Complainant is correct in noting that a distributor's use of a manufacturer's mark as a domain name may constitute an infringement of trademark rights. However, such use may be permissible if there is license or consent. Here, respondent was not prohibited by contract from using the Complainant's mark as her domain name, and in fact it appears that Complainant's representatives encouraged such use on at least two occasions. Whether that contact rises to the level of a license or consent involves a contractual issues that seems beyond the scope of the Policy. In Adaptive Molecular Technologies, Inc. v. Priscilla Woodward, Case No. D2000-0006, the respondent claimed that it was permitted to use the mark as its domain as a distributor of the complainant's products. The Panel concluded this legal dispute precluded the Complainant from meeting its burden of establishing bad faith registration and use.
Applying those principles here, I recognize without deciding the issue the possibility that Respondent's current use after objection might be an infringement of Complainant's rights and that Respondent may no longer be justified in believing its use is permitted after receiving Complainant's objections. Nevertheless, that possibility involves a dispute that is beyond the scope of this proceeding. Here, the Policy requires proof of bad faith registration and use. Based on the record presented, I find at the time of registration that Complainant had no distribution agreement or policy in place to prevent Respondent from registering and using the domain name. Further, Complainant's representatives appear to have known of Respondent's conduct and encouraged her in her use. She intended to use the domain name for a website selling Complainant's products, she was encouraged to do so by Complainant's representatives, she did so for over a year without objection. These facts have not been rebutted by Complainant. It does not appear that she did so with the intent to be a cybersquatter or to unfairly trade on Complainant's good will. To a significant degree, Complainant's own actions created the circumstances in which Respondent could reasonably concluded that her conduct was permitted. Thus, I conclude within the circumstances of this record that Complainant has not met its burden of proving that Respondent registered the domain name in bad faith.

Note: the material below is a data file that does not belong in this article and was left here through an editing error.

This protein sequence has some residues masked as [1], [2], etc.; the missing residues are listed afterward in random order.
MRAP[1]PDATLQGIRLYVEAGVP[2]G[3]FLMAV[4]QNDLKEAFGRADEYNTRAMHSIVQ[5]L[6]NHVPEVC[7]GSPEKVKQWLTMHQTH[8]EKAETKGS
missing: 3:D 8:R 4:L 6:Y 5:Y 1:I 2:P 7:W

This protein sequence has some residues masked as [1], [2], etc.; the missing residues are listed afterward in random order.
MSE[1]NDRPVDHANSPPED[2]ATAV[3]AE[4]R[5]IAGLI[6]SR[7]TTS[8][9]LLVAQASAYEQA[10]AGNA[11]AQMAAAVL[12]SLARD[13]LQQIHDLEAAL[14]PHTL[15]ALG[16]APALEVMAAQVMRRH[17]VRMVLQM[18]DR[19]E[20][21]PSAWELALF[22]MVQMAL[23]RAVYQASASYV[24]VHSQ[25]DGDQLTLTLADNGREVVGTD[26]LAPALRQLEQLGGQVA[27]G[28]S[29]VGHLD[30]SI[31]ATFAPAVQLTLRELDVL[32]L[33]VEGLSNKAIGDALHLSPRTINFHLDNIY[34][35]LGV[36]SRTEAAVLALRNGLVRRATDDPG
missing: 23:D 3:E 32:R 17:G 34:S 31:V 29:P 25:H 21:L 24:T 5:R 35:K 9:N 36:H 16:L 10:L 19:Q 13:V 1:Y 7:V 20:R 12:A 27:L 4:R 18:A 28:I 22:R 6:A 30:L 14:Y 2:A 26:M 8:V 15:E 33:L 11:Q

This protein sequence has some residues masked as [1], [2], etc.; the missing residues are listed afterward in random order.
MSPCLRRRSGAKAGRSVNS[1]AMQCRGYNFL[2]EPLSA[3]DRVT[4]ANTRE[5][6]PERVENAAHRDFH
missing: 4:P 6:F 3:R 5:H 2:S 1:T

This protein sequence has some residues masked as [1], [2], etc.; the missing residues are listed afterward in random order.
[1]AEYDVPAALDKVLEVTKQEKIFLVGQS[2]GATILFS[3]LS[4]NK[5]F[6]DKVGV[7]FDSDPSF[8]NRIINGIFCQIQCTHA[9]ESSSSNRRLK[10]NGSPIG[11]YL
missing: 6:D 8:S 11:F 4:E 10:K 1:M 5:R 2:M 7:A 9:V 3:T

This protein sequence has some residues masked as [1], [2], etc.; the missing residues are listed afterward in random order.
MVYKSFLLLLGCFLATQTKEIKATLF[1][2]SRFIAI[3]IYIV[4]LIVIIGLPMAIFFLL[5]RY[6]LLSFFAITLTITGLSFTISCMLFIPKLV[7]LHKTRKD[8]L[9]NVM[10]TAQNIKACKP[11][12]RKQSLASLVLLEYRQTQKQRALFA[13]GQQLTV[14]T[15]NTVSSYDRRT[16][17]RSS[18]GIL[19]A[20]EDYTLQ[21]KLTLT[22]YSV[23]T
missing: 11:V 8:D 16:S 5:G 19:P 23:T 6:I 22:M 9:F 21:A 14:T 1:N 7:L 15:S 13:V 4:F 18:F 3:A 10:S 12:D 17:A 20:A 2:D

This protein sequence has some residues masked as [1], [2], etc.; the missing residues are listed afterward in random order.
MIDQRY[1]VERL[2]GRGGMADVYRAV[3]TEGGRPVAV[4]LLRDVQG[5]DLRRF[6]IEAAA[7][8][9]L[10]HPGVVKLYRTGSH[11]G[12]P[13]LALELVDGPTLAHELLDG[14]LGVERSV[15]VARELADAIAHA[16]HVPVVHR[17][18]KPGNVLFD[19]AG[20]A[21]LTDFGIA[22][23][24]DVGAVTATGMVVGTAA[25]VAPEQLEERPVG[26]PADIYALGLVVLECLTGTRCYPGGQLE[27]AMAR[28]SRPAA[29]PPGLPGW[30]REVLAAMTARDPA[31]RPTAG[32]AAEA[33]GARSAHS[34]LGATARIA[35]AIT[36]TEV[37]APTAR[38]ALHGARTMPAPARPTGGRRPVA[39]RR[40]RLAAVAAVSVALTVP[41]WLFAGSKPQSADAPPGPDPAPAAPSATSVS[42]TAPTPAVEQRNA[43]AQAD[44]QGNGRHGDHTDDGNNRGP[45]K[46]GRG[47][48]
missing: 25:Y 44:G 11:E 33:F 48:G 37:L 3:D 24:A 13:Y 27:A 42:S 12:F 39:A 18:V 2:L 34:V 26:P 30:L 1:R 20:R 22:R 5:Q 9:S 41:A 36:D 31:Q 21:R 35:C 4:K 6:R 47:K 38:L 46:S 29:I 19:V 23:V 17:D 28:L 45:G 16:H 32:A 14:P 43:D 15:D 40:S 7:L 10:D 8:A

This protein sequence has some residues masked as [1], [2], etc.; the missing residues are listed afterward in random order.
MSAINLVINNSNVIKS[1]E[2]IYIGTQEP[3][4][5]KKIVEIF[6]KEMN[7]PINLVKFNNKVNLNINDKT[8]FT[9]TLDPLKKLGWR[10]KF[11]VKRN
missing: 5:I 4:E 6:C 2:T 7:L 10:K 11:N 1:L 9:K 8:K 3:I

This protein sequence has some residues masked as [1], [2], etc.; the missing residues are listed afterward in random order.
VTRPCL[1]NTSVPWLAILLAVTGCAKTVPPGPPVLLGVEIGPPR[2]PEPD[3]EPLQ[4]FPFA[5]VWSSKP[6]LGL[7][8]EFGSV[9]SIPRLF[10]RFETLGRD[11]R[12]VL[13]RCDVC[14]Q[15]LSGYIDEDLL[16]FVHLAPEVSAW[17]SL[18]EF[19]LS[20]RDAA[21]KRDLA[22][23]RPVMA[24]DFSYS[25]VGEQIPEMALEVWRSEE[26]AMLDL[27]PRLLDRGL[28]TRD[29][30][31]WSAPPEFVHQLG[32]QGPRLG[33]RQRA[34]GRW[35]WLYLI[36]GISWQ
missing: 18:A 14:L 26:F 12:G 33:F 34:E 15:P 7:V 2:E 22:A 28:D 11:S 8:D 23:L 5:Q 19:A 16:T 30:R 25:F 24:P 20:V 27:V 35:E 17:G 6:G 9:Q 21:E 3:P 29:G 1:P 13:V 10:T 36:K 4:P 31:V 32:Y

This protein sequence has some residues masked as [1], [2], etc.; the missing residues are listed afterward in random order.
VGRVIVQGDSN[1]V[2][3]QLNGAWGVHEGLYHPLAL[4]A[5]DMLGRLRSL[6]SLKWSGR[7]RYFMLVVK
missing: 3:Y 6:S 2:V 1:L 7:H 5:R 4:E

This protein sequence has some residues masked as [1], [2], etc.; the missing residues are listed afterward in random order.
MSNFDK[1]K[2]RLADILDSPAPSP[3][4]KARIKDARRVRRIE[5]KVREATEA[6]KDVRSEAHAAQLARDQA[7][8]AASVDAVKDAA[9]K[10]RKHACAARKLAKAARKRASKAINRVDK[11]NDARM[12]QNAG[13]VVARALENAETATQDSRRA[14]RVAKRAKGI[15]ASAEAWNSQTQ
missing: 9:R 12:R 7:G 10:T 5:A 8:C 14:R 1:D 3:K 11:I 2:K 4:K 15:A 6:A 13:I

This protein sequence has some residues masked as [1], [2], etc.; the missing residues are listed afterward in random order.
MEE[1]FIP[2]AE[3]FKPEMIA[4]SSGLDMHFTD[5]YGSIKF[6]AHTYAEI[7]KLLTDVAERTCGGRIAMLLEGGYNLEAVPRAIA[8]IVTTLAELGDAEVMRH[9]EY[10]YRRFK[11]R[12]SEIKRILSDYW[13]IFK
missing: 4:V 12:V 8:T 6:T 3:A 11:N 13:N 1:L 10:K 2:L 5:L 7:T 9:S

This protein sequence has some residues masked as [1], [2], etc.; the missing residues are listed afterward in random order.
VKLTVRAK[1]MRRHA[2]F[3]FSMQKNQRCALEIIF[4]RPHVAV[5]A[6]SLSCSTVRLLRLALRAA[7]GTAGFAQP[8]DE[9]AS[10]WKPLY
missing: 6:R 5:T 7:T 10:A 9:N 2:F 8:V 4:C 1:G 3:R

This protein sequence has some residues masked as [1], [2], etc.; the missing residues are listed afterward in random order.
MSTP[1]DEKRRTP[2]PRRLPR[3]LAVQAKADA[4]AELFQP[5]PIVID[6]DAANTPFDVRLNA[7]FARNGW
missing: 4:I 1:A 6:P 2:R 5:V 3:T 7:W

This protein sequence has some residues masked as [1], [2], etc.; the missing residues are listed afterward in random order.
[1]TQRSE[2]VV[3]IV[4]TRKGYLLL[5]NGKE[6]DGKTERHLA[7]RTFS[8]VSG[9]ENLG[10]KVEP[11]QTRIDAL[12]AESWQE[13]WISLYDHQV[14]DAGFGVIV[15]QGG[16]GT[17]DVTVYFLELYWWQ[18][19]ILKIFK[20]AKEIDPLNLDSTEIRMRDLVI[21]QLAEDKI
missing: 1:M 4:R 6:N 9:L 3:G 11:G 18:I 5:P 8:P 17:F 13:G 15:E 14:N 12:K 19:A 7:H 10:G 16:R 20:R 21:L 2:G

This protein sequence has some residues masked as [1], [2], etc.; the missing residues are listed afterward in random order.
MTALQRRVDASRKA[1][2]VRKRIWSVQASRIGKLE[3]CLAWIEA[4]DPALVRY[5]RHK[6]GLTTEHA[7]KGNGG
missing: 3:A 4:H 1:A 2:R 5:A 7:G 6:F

For all the foregoing reasons, the Complaint is denied.
Mark V. B. Partridge
Date: December 16, 2002